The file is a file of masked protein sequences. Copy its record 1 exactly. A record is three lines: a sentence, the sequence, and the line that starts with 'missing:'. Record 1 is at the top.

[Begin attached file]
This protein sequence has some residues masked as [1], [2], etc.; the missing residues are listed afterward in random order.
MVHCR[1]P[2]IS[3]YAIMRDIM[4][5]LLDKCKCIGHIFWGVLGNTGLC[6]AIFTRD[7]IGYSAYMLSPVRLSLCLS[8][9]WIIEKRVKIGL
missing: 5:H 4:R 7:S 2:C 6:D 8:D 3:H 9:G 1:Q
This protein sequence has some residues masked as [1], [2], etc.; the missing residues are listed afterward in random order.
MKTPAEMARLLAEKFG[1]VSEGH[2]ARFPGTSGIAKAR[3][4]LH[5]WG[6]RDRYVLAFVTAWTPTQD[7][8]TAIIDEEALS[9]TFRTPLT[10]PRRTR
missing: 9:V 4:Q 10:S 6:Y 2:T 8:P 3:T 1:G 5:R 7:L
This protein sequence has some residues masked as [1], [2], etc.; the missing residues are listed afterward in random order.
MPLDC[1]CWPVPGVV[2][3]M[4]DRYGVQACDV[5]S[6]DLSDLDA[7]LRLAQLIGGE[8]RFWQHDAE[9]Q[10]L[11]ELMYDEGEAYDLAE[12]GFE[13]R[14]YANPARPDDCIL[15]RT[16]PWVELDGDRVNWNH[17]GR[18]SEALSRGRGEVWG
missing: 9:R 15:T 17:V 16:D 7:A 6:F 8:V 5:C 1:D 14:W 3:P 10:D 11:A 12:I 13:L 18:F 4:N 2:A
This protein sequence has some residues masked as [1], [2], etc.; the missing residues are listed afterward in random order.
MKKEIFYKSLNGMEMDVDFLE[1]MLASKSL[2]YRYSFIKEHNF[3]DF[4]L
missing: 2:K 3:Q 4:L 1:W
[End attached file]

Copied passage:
This protein sequence has some residues masked as [1], [2], etc.; the missing residues are listed afterward in random order.
MVHCR[1]P[2]IS[3]YAIMRDIM[4][5]LLDKCKCIGHIFWGVLGNTGLC[6]AIFTRD[7]IGYSAYMLSPVRLSLCLS[8][9]WIIEKRVKIGL
missing: 5:H 4:R 7:S 2:C 6:D 8:D 3:H 9:G 1:Q